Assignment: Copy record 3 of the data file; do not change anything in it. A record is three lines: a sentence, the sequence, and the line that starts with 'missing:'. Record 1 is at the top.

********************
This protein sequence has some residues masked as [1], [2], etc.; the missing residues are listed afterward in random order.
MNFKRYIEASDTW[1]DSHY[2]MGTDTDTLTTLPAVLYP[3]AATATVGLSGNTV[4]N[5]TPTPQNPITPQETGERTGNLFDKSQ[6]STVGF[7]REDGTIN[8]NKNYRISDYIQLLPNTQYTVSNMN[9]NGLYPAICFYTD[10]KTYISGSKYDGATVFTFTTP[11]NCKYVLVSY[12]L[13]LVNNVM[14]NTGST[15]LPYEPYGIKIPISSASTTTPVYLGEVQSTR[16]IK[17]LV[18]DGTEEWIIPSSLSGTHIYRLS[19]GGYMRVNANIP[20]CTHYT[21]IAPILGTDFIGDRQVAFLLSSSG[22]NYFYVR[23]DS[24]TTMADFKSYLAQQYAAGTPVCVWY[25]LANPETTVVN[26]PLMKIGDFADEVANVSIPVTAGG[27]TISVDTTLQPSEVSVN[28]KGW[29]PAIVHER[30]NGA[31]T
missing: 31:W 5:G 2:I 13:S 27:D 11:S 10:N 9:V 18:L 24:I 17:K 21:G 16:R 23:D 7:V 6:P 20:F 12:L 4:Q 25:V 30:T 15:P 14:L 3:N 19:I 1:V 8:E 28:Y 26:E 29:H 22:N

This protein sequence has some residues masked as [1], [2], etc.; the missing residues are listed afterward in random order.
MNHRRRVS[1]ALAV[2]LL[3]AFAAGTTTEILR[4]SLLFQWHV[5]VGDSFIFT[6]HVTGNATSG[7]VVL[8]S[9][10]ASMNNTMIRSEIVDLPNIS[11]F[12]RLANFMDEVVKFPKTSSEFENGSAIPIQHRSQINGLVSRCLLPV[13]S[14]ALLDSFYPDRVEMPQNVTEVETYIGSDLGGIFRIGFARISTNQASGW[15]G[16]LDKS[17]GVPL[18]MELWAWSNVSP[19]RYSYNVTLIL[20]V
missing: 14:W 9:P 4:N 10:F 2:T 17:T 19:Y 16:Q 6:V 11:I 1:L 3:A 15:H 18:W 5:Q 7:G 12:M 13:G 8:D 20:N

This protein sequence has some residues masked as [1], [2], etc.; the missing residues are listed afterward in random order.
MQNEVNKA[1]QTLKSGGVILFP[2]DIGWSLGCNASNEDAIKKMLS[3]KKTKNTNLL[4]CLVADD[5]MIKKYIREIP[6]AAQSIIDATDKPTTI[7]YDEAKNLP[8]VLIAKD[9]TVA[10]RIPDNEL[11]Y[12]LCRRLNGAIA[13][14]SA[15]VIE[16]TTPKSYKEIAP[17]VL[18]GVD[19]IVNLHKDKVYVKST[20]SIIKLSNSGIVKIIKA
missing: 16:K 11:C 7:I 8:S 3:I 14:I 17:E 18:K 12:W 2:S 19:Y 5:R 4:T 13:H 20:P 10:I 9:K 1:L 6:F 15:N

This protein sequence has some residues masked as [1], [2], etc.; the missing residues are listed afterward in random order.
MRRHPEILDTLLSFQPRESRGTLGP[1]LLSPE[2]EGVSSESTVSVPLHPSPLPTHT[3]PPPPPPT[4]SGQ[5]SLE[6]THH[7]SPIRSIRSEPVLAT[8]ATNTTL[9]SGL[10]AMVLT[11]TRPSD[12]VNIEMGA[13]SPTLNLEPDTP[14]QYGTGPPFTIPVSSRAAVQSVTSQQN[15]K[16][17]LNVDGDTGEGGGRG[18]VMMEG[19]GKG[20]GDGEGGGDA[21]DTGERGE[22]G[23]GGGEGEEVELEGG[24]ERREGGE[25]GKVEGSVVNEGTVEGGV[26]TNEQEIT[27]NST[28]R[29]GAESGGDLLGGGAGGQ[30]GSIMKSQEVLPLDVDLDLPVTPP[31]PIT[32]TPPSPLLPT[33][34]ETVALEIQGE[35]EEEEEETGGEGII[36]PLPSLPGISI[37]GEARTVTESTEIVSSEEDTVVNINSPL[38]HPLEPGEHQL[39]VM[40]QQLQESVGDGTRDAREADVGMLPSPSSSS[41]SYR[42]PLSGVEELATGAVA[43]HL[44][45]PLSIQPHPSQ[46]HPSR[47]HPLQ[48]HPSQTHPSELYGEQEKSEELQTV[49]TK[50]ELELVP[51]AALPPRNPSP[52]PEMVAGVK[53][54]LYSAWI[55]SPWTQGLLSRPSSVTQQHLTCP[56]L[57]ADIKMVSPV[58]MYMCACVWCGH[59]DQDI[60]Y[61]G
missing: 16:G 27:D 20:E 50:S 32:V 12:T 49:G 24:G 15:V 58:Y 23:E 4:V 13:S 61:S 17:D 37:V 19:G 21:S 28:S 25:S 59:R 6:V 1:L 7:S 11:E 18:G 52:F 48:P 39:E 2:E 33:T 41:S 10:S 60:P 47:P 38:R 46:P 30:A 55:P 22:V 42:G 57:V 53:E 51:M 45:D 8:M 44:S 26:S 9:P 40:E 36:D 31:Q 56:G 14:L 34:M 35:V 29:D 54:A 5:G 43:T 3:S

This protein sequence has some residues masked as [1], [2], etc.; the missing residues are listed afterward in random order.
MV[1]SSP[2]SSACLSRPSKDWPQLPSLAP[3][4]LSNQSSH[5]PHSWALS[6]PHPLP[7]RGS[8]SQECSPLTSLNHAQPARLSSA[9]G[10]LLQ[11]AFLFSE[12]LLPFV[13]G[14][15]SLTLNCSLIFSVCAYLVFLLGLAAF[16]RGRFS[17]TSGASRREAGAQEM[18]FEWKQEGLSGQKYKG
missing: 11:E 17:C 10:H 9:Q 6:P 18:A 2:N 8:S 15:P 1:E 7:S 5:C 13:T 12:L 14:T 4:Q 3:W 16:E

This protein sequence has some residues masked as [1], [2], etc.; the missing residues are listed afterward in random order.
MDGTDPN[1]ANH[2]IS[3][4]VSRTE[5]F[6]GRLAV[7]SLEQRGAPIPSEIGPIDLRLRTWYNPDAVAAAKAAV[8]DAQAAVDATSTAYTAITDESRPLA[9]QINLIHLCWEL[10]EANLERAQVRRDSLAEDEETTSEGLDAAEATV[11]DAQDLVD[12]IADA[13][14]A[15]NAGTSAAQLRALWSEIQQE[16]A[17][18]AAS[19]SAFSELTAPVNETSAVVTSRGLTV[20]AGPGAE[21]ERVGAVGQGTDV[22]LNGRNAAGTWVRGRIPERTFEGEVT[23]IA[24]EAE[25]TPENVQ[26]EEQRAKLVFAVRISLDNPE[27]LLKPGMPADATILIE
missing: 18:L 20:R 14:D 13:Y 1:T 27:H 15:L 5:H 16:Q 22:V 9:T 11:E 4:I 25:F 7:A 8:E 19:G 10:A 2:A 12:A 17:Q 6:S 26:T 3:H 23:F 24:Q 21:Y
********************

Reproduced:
This protein sequence has some residues masked as [1], [2], etc.; the missing residues are listed afterward in random order.
MQNEVNKA[1]QTLKSGGVILFP[2]DIGWSLGCNASNEDAIKKMLS[3]KKTKNTNLL[4]CLVADD[5]MIKKYIREIP[6]AAQSIIDATDKPTTI[7]YDEAKNLP[8]VLIAKD[9]TVA[10]RIPDNEL[11]Y[12]LCRRLNGAIA[13][14]SA[15]VIE[16]TTPKSYKEIAP[17]VL[18]GVD[19]IVNLHKDKVYVKST[20]SIIKLSNSGIVKIIKA
missing: 16:K 11:C 7:I 8:S 3:I 14:I 17:E 18:K 12:W 2:S 19:Y 5:R 4:T 13:H 20:P 10:I 9:K 1:L 6:F 15:N